As you grow old and your health deteriorates, the comfort and medical care provided in nursing homes might appeal to you. Unfortunately, paying for them is not easy.
This brings up a commonly asked question: does Medicare pay for a nursing home? Before answering this question, it is important to look at the Medicare structure and provisions.
We will cover in this article
- Medicare covers four parts: A, B, C, and D.
- When Does Medicare Pay for Nursing Home Assistance?
- What requirements I need to meet to get 100 Days of Care
- Final Thoughts about Medicare and Nursing Home Coverage
Medicare covers four parts: A, B, C, and D.
- Part A, or Original Medicare, covers hospital care, skilled nursing in dedicated facilities, home health, and hospice services.
- Part B covers medical and clinical laboratory services, preventive and outpatient care, medical screening, surgery costs and supplies, occupational and physical therapy.
- Part C, or Medicare Advantage, combines the hospital insurance characteristic to Part A with the medical insurance characteristic to part B in one plan that is also compatible with Part D (prescription medicine coverage).
- Part D covers prescription drugs an can represent a standalone plan or combine with the other three parts in one comprehensive plan.
So, yes, Medicare does cover nursing home care services, but with important limitations that we’ll discuss below.
When Does Medicare Pay for Nursing Home Assistance?
As shown above, Part A of Medicare covers institutionalized care (hospitalization and nursing home stay), but also certain services provided by home healthcare agencies and hospices.
In order to qualify for such coverage, without having to cover any expenses yourself, you have to be at least 65 years of age, and eligible for Social Security benefits.
You can benefit from up to 100 days of skilled nursing services per illness spell, but the conditions are not easy to meet:
What requirements I need to meet to get 100 Days of Care?
- You need to enter the nursing home within 30 days from a hospital stay that lasted for at least three
- The care you receive in the nursing facility should address the condition or disease that made hospitalization necessary, or one directly related to it.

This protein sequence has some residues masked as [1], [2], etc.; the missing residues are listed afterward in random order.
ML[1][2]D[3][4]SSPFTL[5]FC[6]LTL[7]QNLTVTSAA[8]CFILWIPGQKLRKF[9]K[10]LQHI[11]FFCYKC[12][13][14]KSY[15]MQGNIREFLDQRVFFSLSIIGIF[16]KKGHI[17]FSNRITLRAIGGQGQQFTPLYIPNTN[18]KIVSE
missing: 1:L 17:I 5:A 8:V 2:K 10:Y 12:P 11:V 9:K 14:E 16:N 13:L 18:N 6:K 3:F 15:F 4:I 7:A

- The care you receive in the nursing home should not be available for outpatients or as homecare service. It should rely on a physician’s recommendation and be delivered on a daily basis by a medical professional (registered nurse, licensed practical nurse, physical therapist, etc.).
- The coverage ends when skilled care is no longer necessary. From the 21st day of nursing home care, you become responsible for copayments that equal 1/8 of the daily hospital deductible ($161/day in 2016). Medigap insurance policies usually cover this copayment.
If you are the patient of a skilled nursing facility or hospital and you do not receive skilled care for 60 consecutive days, you will still qualify for Medicare coverage and continued to stay in the skilled nursing facility in the event that you should become ill after the 60-day period.
However, keep in mind that some nursing homes terminate Medicare coverage for skilled nursing earlier than they should, on the assumption that if you stopped making progress, the coverage ends.
In reality, they should continue to provide Medicare-covered skilled care, even if only to help you maintain your health.
Contrary to what some facilities claim, Medicare also covers skilled care that only involves supervision, and no further skilled nursing services.
When you leave the hospital to move into a nursing home, the facility should give you a written notice that confirms your need of skilled nursing care.
If the nursing home staff determines that you no longer need skilled services, they should give you a “Notice of Non-Coverage.” You still have the option of submitting your nursing home bill to Medicare, but your chances to actually have it paid are low.
Final Thoughts about Medicare and Nursing Home Coverage
A company contracted by Medicare will review your bill. You can continue to stay in the nursing home without paying until the verdict of the review arrives.
However, if the verdict is against your interest, you will be responsible for retroactive payments. From this point on, you have several appeal options, but you risk ending up in huge debt accumulated from due retroactive payments.
To sum up, the answer to the question “Does Medicare pay for nursing home services?” is, it might, but only if your health condition makes such services necessary. Otherwise, you might be better off looking into Medicaid assisted living coverage.